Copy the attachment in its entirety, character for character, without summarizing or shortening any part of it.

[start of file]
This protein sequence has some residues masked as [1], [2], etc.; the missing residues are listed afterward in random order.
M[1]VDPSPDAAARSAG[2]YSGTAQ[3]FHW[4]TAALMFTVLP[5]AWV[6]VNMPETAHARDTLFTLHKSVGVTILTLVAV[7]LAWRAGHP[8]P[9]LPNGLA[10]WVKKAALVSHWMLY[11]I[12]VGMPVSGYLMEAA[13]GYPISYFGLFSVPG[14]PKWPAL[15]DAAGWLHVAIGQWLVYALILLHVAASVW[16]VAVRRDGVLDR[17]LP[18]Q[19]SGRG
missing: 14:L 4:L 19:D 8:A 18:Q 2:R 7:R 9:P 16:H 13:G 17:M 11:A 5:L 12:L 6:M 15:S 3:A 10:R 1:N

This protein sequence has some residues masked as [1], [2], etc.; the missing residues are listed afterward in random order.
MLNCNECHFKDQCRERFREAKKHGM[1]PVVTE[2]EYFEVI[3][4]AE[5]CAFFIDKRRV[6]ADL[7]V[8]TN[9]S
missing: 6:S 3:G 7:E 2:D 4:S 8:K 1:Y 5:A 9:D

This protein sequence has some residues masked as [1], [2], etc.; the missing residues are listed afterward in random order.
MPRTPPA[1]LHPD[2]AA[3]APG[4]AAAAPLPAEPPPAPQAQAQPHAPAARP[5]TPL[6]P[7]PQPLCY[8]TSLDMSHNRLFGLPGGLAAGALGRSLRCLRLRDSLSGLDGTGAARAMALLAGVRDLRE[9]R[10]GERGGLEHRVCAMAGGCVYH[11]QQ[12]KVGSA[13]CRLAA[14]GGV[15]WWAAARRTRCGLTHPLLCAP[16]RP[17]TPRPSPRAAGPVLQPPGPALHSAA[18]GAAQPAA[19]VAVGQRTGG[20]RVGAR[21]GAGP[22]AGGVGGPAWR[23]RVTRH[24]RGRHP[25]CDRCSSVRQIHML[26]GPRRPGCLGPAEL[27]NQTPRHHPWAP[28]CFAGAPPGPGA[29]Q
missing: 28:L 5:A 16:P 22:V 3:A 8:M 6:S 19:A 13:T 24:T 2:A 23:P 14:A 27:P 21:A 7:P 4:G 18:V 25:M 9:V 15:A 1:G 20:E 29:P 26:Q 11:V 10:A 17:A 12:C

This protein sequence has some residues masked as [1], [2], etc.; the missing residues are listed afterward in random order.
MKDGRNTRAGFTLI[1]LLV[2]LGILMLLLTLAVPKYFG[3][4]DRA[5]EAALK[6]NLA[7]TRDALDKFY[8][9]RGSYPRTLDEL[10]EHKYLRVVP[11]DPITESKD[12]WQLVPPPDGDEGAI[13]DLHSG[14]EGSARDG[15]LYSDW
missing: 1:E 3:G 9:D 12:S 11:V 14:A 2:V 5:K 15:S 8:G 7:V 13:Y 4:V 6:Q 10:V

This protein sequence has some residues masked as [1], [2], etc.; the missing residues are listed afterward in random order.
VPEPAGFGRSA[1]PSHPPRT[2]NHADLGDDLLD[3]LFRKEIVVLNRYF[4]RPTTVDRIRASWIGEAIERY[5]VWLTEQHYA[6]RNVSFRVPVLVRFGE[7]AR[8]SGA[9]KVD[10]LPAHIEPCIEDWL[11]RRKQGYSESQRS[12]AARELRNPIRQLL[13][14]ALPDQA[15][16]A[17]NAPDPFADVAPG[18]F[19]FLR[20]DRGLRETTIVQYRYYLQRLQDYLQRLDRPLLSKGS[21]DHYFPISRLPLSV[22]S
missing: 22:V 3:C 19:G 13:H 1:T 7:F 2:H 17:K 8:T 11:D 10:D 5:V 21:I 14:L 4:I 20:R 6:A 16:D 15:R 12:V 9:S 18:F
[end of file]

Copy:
This protein sequence has some residues masked as [1], [2], etc.; the missing residues are listed afterward in random order.
M[1]VDPSPDAAARSAG[2]YSGTAQ[3]FHW[4]TAALMFTVLP[5]AWV[6]VNMPETAHARDTLFTLHKSVGVTILTLVAV[7]LAWRAGHP[8]P[9]LPNGLA[10]WVKKAALVSHWMLY[11]I[12]VGMPVSGYLMEAA[13]GYPISYFGLFSVPG[14]PKWPAL[15]DAAGWLHVAIGQWLVYALILLHVAASVW[16]VAVRRDGVLDR[17]LP[18]Q[19]SGRG
missing: 14:L 4:L 19:D 8:A 18:Q 2:R 7:R 9:P 16:H 13:G 17:M 11:A 5:L 12:L 6:M 15:S 3:A 10:R 1:N

This protein sequence has some residues masked as [1], [2], etc.; the missing residues are listed afterward in random order.
MLNCNECHFKDQCRERFREAKKHGM[1]PVVTE[2]EYFEVI[3][4]AE[5]CAFFIDKRRV[6]ADL[7]V[8]TN[9]S
missing: 6:S 3:G 7:E 2:D 4:S 8:K 1:Y 5:A 9:D

This protein sequence has some residues masked as [1], [2], etc.; the missing residues are listed afterward in random order.
MPRTPPA[1]LHPD[2]AA[3]APG[4]AAAAPLPAEPPPAPQAQAQPHAPAARP[5]TPL[6]P[7]PQPLCY[8]TSLDMSHNRLFGLPGGLAAGALGRSLRCLRLRDSLSGLDGTGAARAMALLAGVRDLRE[9]R[10]GERGGLEHRVCAMAGGCVYH[11]QQ[12]KVGSA[13]CRLAA[14]GGV[15]WWAAARRTRCGLTHPLLCAP[16]RP[17]TPRPSPRAAGPVLQPPGPALHSAA[18]GAAQPAA[19]VAVGQRTGG[20]RVGAR[21]GAGP[22]AGGVGGPAWR[23]RVTRH[24]RGRHP[25]CDRCSSVRQIHML[26]GPRRPGCLGPAEL[27]NQTPRHHPWAP[28]CFAGAPPGPGA[29]Q
missing: 28:L 5:A 16:P 22:V 3:A 8:M 6:S 19:A 13:T 24:T 2:A 23:P 14:A 27:P 21:A 7:P 4:G 18:V 25:M 9:V 15:A 1:G 20:E 29:P 26:Q 11:V 10:A 17:A 12:C

This protein sequence has some residues masked as [1], [2], etc.; the missing residues are listed afterward in random order.
MKDGRNTRAGFTLI[1]LLV[2]LGILMLLLTLAVPKYFG[3][4]DRA[5]EAALK[6]NLA[7]TRDALDKFY[8][9]RGSYPRTLDEL[10]EHKYLRVVP[11]DPITESKD[12]WQLVPPPDGDEGAI[13]DLHSG[14]EGSARDG[15]LYSDW
missing: 1:E 3:G 9:D 12:S 11:V 14:A 2:V 5:K 15:S 8:G 7:V 13:Y 4:V 6:Q 10:V

This protein sequence has some residues masked as [1], [2], etc.; the missing residues are listed afterward in random order.
VPEPAGFGRSA[1]PSHPPRT[2]NHADLGDDLLD[3]LFRKEIVVLNRYF[4]RPTTVDRIRASWIGEAIERY[5]VWLTEQHYA[6]RNVSFRVPVLVRFGE[7]AR[8]SGA[9]KVD[10]LPAHIEPCIEDWL[11]RRKQGYSESQRS[12]AARELRNPIRQLL[13][14]ALPDQA[15][16]A[17]NAPDPFADVAPG[18]F[19]FLR[20]DRGLRETTIVQYRYYLQRLQDYLQRLDRPLLSKGS[21]DHYFPISRLPLSV[22]S
missing: 22:V 3:C 19:G 13:H 1:T 7:F 2:H 17:K 8:T 11:D 10:D 5:V 21:I 14:L 4:I 20:R 6:A 16:D 15:R 12:V 9:S 18:F